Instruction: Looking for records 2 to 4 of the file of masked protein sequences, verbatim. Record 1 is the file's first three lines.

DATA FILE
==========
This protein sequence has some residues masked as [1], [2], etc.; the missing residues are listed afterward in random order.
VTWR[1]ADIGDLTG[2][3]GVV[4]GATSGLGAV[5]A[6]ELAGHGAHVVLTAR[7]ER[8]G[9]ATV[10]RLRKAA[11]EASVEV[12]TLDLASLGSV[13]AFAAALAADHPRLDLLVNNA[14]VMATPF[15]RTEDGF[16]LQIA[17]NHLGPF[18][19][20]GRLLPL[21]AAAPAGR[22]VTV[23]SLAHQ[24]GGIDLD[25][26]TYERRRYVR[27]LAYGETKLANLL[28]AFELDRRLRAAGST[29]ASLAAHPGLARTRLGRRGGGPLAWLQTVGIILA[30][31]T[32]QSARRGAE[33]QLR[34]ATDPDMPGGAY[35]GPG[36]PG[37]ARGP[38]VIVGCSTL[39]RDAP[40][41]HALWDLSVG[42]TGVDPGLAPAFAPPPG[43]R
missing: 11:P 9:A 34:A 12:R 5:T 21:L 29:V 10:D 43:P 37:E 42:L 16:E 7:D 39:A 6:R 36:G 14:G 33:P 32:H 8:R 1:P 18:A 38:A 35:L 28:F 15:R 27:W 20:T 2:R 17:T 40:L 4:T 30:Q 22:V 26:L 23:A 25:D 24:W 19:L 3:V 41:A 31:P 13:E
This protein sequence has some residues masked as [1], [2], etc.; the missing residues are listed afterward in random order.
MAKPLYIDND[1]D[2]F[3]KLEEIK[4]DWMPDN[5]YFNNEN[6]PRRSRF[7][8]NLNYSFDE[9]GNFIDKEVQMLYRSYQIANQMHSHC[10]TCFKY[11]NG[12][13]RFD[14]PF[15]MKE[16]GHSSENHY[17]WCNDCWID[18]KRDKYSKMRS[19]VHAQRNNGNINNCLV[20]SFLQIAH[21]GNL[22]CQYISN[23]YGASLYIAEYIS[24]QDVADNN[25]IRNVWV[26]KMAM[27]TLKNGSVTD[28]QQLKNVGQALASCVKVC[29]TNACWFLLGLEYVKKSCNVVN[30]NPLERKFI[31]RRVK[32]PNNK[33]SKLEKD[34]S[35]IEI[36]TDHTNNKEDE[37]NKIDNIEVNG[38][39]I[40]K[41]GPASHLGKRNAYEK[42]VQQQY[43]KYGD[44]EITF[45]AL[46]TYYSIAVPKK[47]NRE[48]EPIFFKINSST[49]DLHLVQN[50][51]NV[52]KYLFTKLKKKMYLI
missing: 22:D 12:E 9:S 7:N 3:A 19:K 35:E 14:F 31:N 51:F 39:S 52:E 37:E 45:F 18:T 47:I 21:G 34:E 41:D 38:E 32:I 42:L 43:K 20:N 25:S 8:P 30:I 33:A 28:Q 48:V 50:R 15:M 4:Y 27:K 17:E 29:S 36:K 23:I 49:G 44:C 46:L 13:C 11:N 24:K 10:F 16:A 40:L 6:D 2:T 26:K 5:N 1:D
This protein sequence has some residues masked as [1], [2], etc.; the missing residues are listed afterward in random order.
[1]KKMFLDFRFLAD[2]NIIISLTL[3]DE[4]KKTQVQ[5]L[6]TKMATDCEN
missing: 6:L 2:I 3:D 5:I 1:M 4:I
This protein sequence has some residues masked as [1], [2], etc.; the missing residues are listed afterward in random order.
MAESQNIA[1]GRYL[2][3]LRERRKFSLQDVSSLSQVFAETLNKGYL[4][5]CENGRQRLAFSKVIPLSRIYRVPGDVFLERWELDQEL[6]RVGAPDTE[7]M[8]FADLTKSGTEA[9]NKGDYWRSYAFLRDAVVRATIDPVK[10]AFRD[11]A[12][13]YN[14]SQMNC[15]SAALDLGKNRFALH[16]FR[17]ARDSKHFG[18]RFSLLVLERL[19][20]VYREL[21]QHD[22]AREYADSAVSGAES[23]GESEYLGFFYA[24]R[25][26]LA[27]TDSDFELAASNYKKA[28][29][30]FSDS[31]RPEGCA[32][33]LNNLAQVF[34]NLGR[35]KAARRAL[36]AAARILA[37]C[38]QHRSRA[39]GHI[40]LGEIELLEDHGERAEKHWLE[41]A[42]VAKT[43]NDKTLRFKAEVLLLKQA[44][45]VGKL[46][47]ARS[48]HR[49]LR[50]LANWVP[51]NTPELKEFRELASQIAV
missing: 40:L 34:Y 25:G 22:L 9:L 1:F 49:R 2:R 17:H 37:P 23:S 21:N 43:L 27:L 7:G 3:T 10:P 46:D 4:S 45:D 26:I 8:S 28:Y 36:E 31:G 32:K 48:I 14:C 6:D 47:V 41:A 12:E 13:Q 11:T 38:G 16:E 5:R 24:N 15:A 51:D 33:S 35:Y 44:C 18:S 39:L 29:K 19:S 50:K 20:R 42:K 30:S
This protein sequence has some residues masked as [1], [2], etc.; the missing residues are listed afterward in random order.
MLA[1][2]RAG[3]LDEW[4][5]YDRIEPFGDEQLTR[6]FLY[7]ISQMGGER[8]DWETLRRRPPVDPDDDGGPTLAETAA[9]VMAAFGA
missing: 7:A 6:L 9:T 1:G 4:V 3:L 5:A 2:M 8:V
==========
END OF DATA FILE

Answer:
This protein sequence has some residues masked as [1], [2], etc.; the missing residues are listed afterward in random order.
MAKPLYIDND[1]D[2]F[3]KLEEIK[4]DWMPDN[5]YFNNEN[6]PRRSRF[7][8]NLNYSFDE[9]GNFIDKEVQMLYRSYQIANQMHSHC[10]TCFKY[11]NG[12][13]RFD[14]PF[15]MKE[16]GHSSENHY[17]WCNDCWID[18]KRDKYSKMRS[19]VHAQRNNGNINNCLV[20]SFLQIAH[21]GNL[22]CQYISN[23]YGASLYIAEYIS[24]QDVADNN[25]IRNVWV[26]KMAM[27]TLKNGSVTD[28]QQLKNVGQALASCVKVC[29]TNACWFLLGLEYVKKSCNVVN[30]NPLERKFI[31]RRVK[32]PNNK[33]SKLEKD[34]S[35]IEI[36]TDHTNNKEDE[37]NKIDNIEVNG[38][39]I[40]K[41]GPASHLGKRNAYEK[42]VQQQY[43]KYGD[44]EITF[45]AL[46]TYYSIAVPKK[47]NRE[48]EPIFFKINSST[49]DLHLVQN[50][51]NV[52]KYLFTKLKKKMYLI
missing: 22:D 12:E 9:S 7:N 3:A 19:K 35:E 14:F 31:N 51:F 39:S 52:E 37:E 45:F 18:T 47:I 21:G 34:E 41:D 38:E 32:I 42:L 43:K 20:N 25:S 8:P 30:I 33:A 28:Q 48:V 50:R 15:M 4:Y 27:K 17:E 29:S 36:K 23:I 49:G 44:C 46:L 13:C 11:N 24:K 10:F 16:A 40:L 6:D 2:T 26:K 5:N 1:D
This protein sequence has some residues masked as [1], [2], etc.; the missing residues are listed afterward in random order.
[1]KKMFLDFRFLAD[2]NIIISLTL[3]DE[4]KKTQVQ[5]L[6]TKMATDCEN
missing: 6:L 2:I 3:D 5:I 1:M 4:I
This protein sequence has some residues masked as [1], [2], etc.; the missing residues are listed afterward in random order.
MAESQNIA[1]GRYL[2][3]LRERRKFSLQDVSSLSQVFAETLNKGYL[4][5]CENGRQRLAFSKVIPLSRIYRVPGDVFLERWELDQEL[6]RVGAPDTE[7]M[8]FADLTKSGTEA[9]NKGDYWRSYAFLRDAVVRATIDPVK[10]AFRD[11]A[12][13]YN[14]SQMNC[15]SAALDLGKNRFALH[16]FR[17]ARDSKHFG[18]RFSLLVLERL[19][20]VYREL[21]QHD[22]AREYADSAVSGAES[23]GESEYLGFFYA[24]R[25][26]LA[27]TDSDFELAASNYKKA[28][29][30]FSDS[31]RPEGCA[32][33]LNNLAQVF[34]NLGR[35]KAARRAL[36]AAARILA[37]C[38]QHRSRA[39]GHI[40]LGEIELLEDHGERAEKHWLE[41]A[42]VAKT[43]NDKTLRFKAEVLLLKQA[44][45]VGKL[46][47]ARS[48]HR[49]LR[50]LANWVP[51]NTPELKEFRELASQIAV
missing: 40:L 34:Y 25:G 22:L 9:L 1:F 49:R 2:R 17:H 37:P 23:S 21:N 43:L 27:L 7:G 3:T 10:P 46:D 4:S 45:D 26:I 8:S 28:Y 36:E 31:G 32:K 48:I 14:C 6:D 47:V 41:A 12:E 13:Q 11:T 38:G 16:E 5:R 24:N 15:A 51:D 33:S 35:Y 44:C 18:S 39:L 29:K 19:S 50:K 20:R 42:K 30:S